Based on this evidence, the U.S. Public Health Service (PHS) Clinical Practice Guideline on Treating Tobacco Use and Dependence for 2000
      • Halpin H.A.
      • Ibrahim J.
      • Orleans C.T.
      • Rosenthal A.C.
      • Husten C.G.
      • Pechacek T.
      State Medicaid coverage for tobacco-dependence treatments—United States, 1994–2001.
      recommends full health insurance coverage for those treatments that have been demonstrated to be most effective in helping smokers quit. These recommended treatments include nicotine replacement therapy (NRT) in the form of gum, patch, nasal spray, and the inhaler/puffer; bupropion SR in the form of Zyban® or Wellbutrin®; and counseling services, including individual, group, and proactive telephone counseling.
      Despite the publication and dissemination of these guidelines, coverage for tobacco-dependence treatments is offered at the discretion of each state's Medicaid program, resulting in a large variation in the level of coverage for tobacco-dependence treatments across state Medicaid programs. In 2001, 36 of the 51 state Medicaid programs covered some form of tobacco-dependence treatment.
      • Schauffler H.H.
      • Barker D.C.
      • Orleans C.T.
      Medicaid coverage for tobacco-dependence treatments.
      This represents a significant increase in coverage in the 3 years since 1998 when only 24 states covered any tobacco-dependence treatments.
      • Schauffler H.H.
      • Barker D.C.
      • Orleans C.T.
      Medicaid coverage for tobacco-dependence treatments.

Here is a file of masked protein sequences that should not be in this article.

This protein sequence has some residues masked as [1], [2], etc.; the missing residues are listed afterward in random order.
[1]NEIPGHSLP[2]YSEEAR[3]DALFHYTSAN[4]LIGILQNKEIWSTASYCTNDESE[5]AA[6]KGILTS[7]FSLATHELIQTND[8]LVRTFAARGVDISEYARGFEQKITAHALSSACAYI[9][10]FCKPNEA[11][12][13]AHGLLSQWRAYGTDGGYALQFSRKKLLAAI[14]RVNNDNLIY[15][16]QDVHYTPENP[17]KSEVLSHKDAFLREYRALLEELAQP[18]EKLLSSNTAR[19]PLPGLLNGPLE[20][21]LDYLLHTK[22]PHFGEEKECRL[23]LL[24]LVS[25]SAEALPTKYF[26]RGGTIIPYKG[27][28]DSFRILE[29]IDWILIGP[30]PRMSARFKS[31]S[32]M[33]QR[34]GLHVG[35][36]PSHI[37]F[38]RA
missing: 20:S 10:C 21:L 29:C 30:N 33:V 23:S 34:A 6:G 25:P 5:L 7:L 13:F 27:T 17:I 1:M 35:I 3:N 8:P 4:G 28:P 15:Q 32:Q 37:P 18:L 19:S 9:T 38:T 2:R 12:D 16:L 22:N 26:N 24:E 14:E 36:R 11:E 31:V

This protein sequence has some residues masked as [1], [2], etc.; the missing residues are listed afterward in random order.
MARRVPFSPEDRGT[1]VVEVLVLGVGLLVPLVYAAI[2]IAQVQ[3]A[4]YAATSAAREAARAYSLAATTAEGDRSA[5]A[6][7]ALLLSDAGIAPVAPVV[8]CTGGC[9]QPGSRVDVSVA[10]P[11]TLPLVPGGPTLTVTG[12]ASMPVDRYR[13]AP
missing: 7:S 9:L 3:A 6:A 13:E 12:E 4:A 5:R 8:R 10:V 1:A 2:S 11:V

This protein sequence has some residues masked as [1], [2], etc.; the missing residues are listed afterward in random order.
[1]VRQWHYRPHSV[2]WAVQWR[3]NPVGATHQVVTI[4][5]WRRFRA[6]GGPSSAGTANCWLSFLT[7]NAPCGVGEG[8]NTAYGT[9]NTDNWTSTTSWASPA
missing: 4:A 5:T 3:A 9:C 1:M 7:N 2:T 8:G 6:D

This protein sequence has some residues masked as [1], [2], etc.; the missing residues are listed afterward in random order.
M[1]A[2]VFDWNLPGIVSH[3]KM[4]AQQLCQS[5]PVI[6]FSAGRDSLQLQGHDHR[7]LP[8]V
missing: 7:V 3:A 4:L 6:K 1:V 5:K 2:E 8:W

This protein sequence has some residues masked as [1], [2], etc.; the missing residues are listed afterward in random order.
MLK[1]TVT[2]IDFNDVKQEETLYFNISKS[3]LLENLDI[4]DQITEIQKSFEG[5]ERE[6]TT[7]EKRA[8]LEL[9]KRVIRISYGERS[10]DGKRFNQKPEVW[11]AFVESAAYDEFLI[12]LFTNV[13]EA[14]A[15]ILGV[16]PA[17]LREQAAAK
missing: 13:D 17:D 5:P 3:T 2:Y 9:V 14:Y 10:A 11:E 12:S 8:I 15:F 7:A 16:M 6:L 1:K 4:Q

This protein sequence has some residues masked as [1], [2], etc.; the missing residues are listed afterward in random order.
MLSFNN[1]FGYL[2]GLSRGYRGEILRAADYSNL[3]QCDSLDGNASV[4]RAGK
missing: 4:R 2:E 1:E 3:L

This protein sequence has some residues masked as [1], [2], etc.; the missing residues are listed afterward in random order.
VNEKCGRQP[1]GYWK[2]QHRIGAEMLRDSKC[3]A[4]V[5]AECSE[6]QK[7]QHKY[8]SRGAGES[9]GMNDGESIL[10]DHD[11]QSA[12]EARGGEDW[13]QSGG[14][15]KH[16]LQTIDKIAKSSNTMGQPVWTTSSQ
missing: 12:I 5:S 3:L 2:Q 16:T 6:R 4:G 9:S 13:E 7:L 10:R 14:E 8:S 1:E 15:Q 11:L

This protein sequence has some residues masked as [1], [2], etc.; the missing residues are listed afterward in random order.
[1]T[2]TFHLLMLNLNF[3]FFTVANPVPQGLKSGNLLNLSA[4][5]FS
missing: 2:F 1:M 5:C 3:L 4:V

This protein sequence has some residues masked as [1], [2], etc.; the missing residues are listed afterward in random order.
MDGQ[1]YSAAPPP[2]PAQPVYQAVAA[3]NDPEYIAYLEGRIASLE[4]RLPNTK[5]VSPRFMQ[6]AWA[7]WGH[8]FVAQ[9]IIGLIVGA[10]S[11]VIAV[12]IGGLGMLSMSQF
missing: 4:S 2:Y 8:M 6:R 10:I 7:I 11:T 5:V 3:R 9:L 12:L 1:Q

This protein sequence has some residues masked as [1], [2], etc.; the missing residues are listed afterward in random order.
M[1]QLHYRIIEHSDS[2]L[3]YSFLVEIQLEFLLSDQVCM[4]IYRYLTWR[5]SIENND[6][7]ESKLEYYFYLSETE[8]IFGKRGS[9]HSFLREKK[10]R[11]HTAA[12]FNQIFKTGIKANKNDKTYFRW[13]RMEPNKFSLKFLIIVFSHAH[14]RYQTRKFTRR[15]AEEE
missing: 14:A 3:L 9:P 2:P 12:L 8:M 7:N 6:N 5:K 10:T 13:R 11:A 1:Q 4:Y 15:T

,

      Solberg L, Davidson G, Alesci N, Boyle R, Magnan S. Physician smoking-cessation actions. Are they dependent on insurance coverage or on patients? Am J Prev Med 2002;23:160–5

      Although there has been a significant increase in the number of state Medicaid programs offering coverage for tobacco-dependence treatments, the potential impact of this coverage is dependent on physicians and enrollees being aware of and using these covered benefits. Therefore, it is important to assess physician and enrollee awareness or knowledge of the availability of tobacco-dependence treatments through their state Medicaid program to understand the potential impact of coverage of these services on quitting behaviors and reducing tobacco use.
      The purpose of this study was to document the level of knowledge of coverage for tobacco-dependence treatments in state Medicaid programs among primary care physicians who treat Medicaid enrollees as well as among Medicaid-enrolled smokers. In addition, this study explored the factors that explain varying levels of knowledge among physicians and smokers enrolled in the Medicaid program.

      Methods